Bureau of Labor Statistics, Persons with Disability: Labor Force Characteristics Summary, July 21, 2018, https://www.bls.gov/news.release/disabl.nr0.htm.
 Musumeci, Rudowitz, and Hall.
 28 C.F.R. § 35.106. “A public entity shall make available to applicants, participants, beneficiaries, and other interested persons information regarding the provisions of this part and its applicability to the services, programs, or activities of the public entity, and make such information available to them in such manner as the head of the entity finds necessary to apprise such persons of the protections against discrimination assured them by the” ADA.
 See e.g., Arkansas Department of Human Services, Example – Non-Compliance First Month, August 10, 2018, https://ardhs.sharepointsite.net/ARWorks/Notice_Samples/6.%20Example%20%E2%80%93%20Non-Compliance%20First%20Month.pdf.
 Centers for Medicare & Medicaid Services letter to state Medicaid directors.
 Center on Budget and Policy Priorities, “Policy Basics: An Introduction to TANF,” August 15, 2018, https://www.cbpp.org/research/policy-basics-an-introduction-to-tanf. While states can set their own policies on who must participate in work activities and what an individual must do as part of those activities, their decisions are heavily influenced by the federal TANF work participation rates, because failure to meet those rates results in fiscal penalties.
 U.S. Department of Health and Human Services, Voluntary Compliance Agreement Between the United States Department of Health and Human Services Office for Civil Rights and the Wisconsin Department of Children and Families, https://www.hhs.gov/sites/default/files/ocr/civilrights/activities/examples/TANF/witanfagreement.pdf; U.S. Department of Health and Human Services, Voluntary Compliance Agreement Between the United States Department of Health and Human Services Office for Civil Rights and the Oregon Department of Human Services, 2004, https://www.hhs.gov/sites/default/files/ocr/civilrights/activities/examples/TANF/ordhsagreeemnt.pdf; U.S. Department of Health and Human Services, Voluntary Compliance Agreement Between the United States Department of Health and Human Services Office for Civil Rights and the North Carolina Department of Health and Human Services Division of Social Services, https://www.hhs.gov/sites/default/files/ocr/civilrights/activities/examples/TANF/nc_dhhs_tanf.pdf.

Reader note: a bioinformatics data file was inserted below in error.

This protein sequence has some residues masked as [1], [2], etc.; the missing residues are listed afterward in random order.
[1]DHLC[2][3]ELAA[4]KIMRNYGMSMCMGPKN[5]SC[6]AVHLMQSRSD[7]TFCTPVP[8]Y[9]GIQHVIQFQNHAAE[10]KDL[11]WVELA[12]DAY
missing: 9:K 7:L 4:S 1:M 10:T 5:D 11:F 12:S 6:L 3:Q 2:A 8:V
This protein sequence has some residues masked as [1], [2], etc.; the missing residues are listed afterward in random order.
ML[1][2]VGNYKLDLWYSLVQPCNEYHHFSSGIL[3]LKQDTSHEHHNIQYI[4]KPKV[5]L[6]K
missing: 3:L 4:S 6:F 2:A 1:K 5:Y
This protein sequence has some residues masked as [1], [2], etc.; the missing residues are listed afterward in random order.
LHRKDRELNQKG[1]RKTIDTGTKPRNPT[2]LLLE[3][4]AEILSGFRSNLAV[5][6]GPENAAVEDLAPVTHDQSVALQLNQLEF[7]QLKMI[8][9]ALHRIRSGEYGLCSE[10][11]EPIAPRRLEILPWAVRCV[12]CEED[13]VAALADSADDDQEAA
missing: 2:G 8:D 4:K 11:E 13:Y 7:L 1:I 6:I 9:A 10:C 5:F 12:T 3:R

States cannot require beneficiaries whose eligibility is determined using modified adjusted gross income to attend in-person interviews as part of the renewal process. 42 C.F.R. § 435.916(a)(3)(iv).
 Benjamin Hardy, “Medicaid advocate criticizes Arkansas’ Works’ email-only reporting for work requirements,” Arkansas Times, April 28, 2018, https://www.arktimes.com/ArkansasBlog/archives/2018/04/28/medicaid-advocate-criticizes-arkansas-works-email-only-reporting-for-work-requirements. The article quotes Arkansas Department of Human Services Director Cindy Gillespie as saying, “if you implement it the old-fashioned way of ‘Come into our county office,’ we would have to hire so many people — and that just doesn’t make sense.” Centers for Medicare & Medicaid Services, Special Terms and Conditions.
 Centers for Medicare & Medicaid Services letter to state Medicaid directors.
 Musumeci, Rudowitz, and Hall.
 Anuj Gangopadhyaya et al.
 Musumeci, Rudowitz, and Hall. The terms and conditions of Arkansas’ waiver require Arkansas to report to CMS the number and percentage of beneficiaries who requested reasonable accommodations and the number and percentage and type of accommodations provided, but to date, no such reports have been made public. Centers for Medicare & Medicaid Services, Special Terms and Conditions.
 Musumeci, Rudowitz, and Hall.
 The webpages referred to begin at https://www.access.arkansas.gov/, which mailed notices direct enrollees to go to before logging in to the portal where they report their work activities or exemptions. U.S. Department of Justice, Accessibility of State and Local Government Websites to People with Disabilities, June 2003, https://www.ada.gov/websites2_scrn.pdf.
 Musumeci, Rudowitz, and Hall.
 Arkansas Department of Human Services, Arkansas Works Program: September 2018 Report, October 15, 2018, http://d31hzlhk6di2h5.cloudfront.net/20181015/d9/50/39/04/d3b5bd23a6cef7ccec3e4716/101518_AWreport.pdf.
 Leighton Ku and Erika Steinmetz, “Bridging the Gap: Continuity and Quality of Coverage in Medicaid,” Association for Community Health Plans, September 10, 2013, http://www.communityplans.net/Portals/0/Policy/Medicaid/GW%20Continuity%20Report%20%209-10-13.pdf.
 National Health Care for the Homeless Council, “Disability, Employment & Homelessness,” 2011, https://www.nhchc.org/wp-content/uploads/2011/09/disability2011_-final.pdf.